Not being able to gather in celebration, though, is such a challenge. We used to count on packed audiences to share the experience as a way to show the impact of our work. At those gatherings, our Authors wielded their scars as battle wounds, their stories as redemption. Now, claiming success in bullet points, or talking about the importance of our work, feels paltry in light of the depth of the problems. Telling the Story of ConTextos feels trite compared to hearing our Authors tell their own stories. And at ConTextos, we don’t believe it’s our job to tell others’ stories, but their opportunity to tell their story for themselves. Because telling is part of the repair. And the repair is one of the most beautiful parts.
Revealing the scars can make us stronger. When we recognize the broken parts, we can feel more whole.
Through the process of Authors’ Circle– reading and debating, writing and rewriting, opening up and breaking down– ConTextos’ Authors crack open. Their stories are beautifully broken, their storytelling a source of beautiful repair. And the Authors, a source of dogged strength.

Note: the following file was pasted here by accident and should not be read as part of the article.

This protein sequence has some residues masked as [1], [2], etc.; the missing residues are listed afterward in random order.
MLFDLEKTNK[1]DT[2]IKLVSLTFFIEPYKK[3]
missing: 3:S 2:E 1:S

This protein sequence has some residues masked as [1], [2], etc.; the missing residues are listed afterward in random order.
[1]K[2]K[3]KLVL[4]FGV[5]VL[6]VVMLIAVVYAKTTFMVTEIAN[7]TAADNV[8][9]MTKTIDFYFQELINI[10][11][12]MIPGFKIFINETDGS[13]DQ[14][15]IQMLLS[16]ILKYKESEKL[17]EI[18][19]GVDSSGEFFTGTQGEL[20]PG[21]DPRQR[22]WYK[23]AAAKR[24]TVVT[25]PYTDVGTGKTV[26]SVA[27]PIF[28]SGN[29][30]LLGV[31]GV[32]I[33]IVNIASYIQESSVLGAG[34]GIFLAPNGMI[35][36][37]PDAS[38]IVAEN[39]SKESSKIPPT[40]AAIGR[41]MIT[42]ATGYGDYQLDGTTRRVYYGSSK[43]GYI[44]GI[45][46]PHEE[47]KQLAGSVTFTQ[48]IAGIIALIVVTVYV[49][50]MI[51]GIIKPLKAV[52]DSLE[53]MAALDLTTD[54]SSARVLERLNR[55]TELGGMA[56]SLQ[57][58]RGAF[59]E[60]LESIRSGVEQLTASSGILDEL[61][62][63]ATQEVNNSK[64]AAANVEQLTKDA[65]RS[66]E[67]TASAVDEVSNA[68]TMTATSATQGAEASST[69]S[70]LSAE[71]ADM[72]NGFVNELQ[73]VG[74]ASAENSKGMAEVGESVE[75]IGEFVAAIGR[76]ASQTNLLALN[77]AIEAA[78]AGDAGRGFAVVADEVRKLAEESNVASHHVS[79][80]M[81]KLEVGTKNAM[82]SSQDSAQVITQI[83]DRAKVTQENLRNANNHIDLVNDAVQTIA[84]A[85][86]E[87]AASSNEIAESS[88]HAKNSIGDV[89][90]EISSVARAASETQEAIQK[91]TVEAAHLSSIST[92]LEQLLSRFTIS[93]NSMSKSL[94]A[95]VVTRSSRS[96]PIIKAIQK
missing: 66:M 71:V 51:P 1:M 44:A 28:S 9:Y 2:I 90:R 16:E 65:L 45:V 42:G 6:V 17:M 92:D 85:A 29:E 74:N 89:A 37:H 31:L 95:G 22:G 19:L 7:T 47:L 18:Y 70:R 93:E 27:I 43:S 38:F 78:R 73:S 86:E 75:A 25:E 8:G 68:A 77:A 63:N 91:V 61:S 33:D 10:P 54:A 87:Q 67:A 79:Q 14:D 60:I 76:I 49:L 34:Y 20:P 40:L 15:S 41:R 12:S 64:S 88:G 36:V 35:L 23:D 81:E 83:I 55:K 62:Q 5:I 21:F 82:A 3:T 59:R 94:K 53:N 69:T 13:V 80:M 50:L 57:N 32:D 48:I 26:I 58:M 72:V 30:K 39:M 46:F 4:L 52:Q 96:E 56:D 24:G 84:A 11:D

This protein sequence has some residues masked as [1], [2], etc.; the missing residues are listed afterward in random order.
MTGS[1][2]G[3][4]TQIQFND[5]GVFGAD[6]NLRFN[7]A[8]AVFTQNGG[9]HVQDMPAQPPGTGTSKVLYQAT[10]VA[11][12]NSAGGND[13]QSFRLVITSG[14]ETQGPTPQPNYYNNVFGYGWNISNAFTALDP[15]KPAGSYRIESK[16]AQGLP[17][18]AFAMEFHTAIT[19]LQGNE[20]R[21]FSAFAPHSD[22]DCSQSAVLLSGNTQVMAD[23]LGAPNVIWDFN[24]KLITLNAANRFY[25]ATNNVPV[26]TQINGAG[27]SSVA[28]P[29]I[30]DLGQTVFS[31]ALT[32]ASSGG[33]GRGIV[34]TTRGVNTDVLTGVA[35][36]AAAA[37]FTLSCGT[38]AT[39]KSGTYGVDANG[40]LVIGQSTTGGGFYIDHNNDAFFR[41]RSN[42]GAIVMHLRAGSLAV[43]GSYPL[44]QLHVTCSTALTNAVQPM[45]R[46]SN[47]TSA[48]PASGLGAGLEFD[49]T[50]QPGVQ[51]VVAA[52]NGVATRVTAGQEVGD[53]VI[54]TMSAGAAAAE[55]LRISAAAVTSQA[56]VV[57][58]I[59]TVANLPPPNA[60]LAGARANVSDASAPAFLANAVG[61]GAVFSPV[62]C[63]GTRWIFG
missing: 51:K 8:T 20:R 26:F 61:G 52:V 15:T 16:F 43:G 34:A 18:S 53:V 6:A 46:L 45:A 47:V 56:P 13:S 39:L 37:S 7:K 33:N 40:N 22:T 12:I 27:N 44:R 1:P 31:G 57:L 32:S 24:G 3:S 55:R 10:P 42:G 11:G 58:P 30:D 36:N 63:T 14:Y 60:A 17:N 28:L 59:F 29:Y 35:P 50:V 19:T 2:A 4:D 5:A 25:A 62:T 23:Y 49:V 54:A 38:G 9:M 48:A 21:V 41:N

So, yes, this has been a difficult time.
We can do more, we can reach more, and we can create more beautiful repair. Not just because we are eager to widen our reach, but because we are charged to engage. Engage our Authors and also engage our Audiences. Not just widen a reach of likes and clicks, but an audience that is eager to listen, an audience that is eager to help restore. An audience that can listen to M’s story, and inhale his relief.
During this difficult time, a generous donor has bought us a beautiful building in the heart of Chicago’s Motor Row. It’s a space for our Authors from across the City to gather. A place for us to engage with those who bear the greatest wounds, and for us all to marvel at the beauty of repair. To share in healing, to build that repair together.
As we settle into a new vaccine mandate for our team, we invite you to visit us at 2240 S Michigan. We won’t be gathering in large groups yet. But we can engage in meaningful conversation with small networks at a time. We won’t be going broad, but we will be diving deep.
Join us in person when you can, with a small group, or on your own. See the visual arts and artists that are elevating our literary work. Meet the Authors who visit our building for programming, respite, and community. See the spaces that are still in need of care, but already sing of possibility.
Join us virtually November 4. Sit back on your couch with a cocktail. Join us in celebration, so we can be together even though we’re apart.
And help us reach our fundraising goals so that we can continue to engage those who need it the most– those who bear the greatest wounds and trauma. And lately, that’s all of us.